Hawaii Best Beaches
Tucked away on the verdant, windward side of Maui, this 1,000-foot-long, sandy beach is surrounded by 30-foot cliffs and is one of the most accessible strands on this corner of the island. Open ocean swells roll into the cove to the delight of surfers and bodysurfers. Beware of powerful rip currents (there is no lifeguard to save you if you get caught in one).
This two-mile-long, crescent-shaped bay on the north shore of Kauai is a beautiful place to swim, surf, fish, kayak, or just take in the sunset. A 300-foot pier juts into the ocean, where yachts anchor in summer. During the winter, it’s mesmerizing to watch the giant north swells roll into the bay.
There's a reason the Big Island's Hapuna Beach is frequently voted the best beach in the U.S. Half a mile long and 200 feet wide, with golden sand and gentle blue waters, it's a perfect place to frolic. Bodyboarders and bodysurfers will enjoy playing in the forgiving beach breaks.
Hulopoe Beach is the ideal spot for swimming and snorkeling on Lanai. The sand drops to overhead depths close to the shoreline, so non-swimmers should exercise caution. Spinner dolphins regularly visit this protected bay, and whales can be seen in the winter. Large lava rock tide pools on the east side of the bay offer an excellent opportunity to observe near-shore marine life, like crabs and blennies.
Lanikai Beach–the setting of many a movie and magazine spread–has powdery, soft white sand and inviting turquoise water that make that it a popular place for sunbathing and swimming. Two idyllic islands, Mokulua and Mokumanu, sit quietly just offshore–if the "Mokes," as they're called, prove too dreamy to resist, kayaks can be rented in the nearby town of Kailua.
Walk 50 yards through a dryland grove of trees to reach this 300-foot wide, three-mile-long, white sand beach, one of the most remote in the islands. It’s not uncommon for the beach to be virtually empty, making it a peaceful, meditative place to watch the sunset. Swimming and snorkeling are best in the morning before the tradewinds pick up.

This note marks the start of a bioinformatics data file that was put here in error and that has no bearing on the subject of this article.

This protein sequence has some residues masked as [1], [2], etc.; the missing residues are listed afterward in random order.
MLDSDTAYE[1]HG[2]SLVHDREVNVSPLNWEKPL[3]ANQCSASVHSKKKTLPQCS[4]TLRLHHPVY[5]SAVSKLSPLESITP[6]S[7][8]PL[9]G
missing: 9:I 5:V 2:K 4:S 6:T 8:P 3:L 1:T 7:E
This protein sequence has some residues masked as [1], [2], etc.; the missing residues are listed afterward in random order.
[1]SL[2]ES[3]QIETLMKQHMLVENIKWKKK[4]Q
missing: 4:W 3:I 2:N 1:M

Seventeen miles of golden sand less trodden make this west side state park Hawaii’s biggest beach and a good option for isolation seekers. A sacred heiau (ancient temple) is at the far end of the hot, dry beach where the verdant Na Pali cliffs meet the ocean. Camping is an option with a permit.
Located in the Big Island’s lush Ka‘u district, this black sand beach was formed by hot lava flowing into the ocean and shattering upon contact. The sea continued to erode the hardened lava chunks into the rich, black sand that has become a nesting ground for Hawaiian green sea turtles. You’ll often find them grazing on the seaweed along the rocky shoreline or basking in the sun. Swimming is possible when the sea is calm, but steer clear of the waves when they’re rough – there’s no lifeguard here to bail you out if you find yourself in trouble.
During the biggest winter swells, the best surfing shows are at Oahu’s Waimea Bay, where wave-catchers drop into 40-foot faces. By contrast the deep, sprawling bay becomes a sparkling swimming pool in the summer, often frequented by dolphins and sailboats. Athletes like to run the wide sandy beach, and daring kids enjoy the 25-foot leap off local landmark Jump Rock.
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